PEP (POST-EXPOSURE PROPHYLAXIS) HELPS PREVENT HIV INFECTION AFTER POSSIBLE EXPOSURE
If you think that you have been exposed to HIV, it is very important that you act sooner rather than later. PEP (Post-Exposure Prophylaxis) is a month-long course of drugs that help prevent HIV infection that is taken after a possible exposure to HIV.
The sooner someone starts PEP, the better, but it must be started within 72 hours (3 days) after a possible exposure to HIV.
If you think that you may have been exposed to HIV, PEP may help prevent acquiring HIV. The sooner someone starts PEP, the better, but it must be started within 72 hours (three days) after the possible HIV exposure incident.
REASONS TO TAKE PEP MAY INCLUDE:
- Having receptive anal sex without a condom when you’re not using PrEP, with someone whose HIV status you do not know
- Having receptive anal sex without a condom with someone who is HIV positive and does not have an undetectable viral load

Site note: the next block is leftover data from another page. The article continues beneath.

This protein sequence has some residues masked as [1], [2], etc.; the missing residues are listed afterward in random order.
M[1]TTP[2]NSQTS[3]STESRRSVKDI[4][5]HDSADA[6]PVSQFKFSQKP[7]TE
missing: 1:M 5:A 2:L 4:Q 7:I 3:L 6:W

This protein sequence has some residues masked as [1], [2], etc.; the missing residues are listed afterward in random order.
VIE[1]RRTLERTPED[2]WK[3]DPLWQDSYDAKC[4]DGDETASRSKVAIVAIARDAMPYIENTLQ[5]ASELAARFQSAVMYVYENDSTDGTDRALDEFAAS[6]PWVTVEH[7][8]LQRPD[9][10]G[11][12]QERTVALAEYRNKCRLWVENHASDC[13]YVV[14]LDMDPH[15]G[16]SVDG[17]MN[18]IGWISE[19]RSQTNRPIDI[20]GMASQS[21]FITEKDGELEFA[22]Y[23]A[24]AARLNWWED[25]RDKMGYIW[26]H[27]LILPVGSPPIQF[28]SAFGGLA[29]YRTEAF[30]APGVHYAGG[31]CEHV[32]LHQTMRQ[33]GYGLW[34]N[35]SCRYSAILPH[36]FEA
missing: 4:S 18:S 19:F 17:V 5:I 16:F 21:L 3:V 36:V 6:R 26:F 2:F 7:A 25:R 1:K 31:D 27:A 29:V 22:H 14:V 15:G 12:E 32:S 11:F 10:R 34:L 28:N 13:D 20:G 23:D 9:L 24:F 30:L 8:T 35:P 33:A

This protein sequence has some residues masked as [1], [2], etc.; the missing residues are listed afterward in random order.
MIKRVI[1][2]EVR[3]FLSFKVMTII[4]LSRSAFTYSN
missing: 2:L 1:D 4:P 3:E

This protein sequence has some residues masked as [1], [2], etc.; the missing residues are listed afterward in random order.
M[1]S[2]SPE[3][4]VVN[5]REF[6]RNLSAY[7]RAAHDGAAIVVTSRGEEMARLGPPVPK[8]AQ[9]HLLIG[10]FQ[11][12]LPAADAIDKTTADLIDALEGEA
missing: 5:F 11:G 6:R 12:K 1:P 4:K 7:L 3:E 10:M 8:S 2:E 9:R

- A condom breaking or slipping during sex
- Sharing injecting equipment
PEP is not a cure for HIV. PEP can prevent HIV from establishing itself in the body when a course of PEP is commenced within 72 hours after a possible exposure.
Find out more about PEP at www.getpep.info
You can access PEP from the Accident & Emergency Departments of Canberra and Calvary Hospitals, and during business hours at the Canberra Sexual Health Centre.
Please be aware that PEP is not a cure once HIV has established infection in the body. However, if taken within 72 hours of exposure to HIV, PEP can, in most cases, prevent HIV from establishing itself in the body.
We encourage people to act as quickly as possible to access PEP.
If you find that you need to access PEP more than once, you might want to consider PrEP.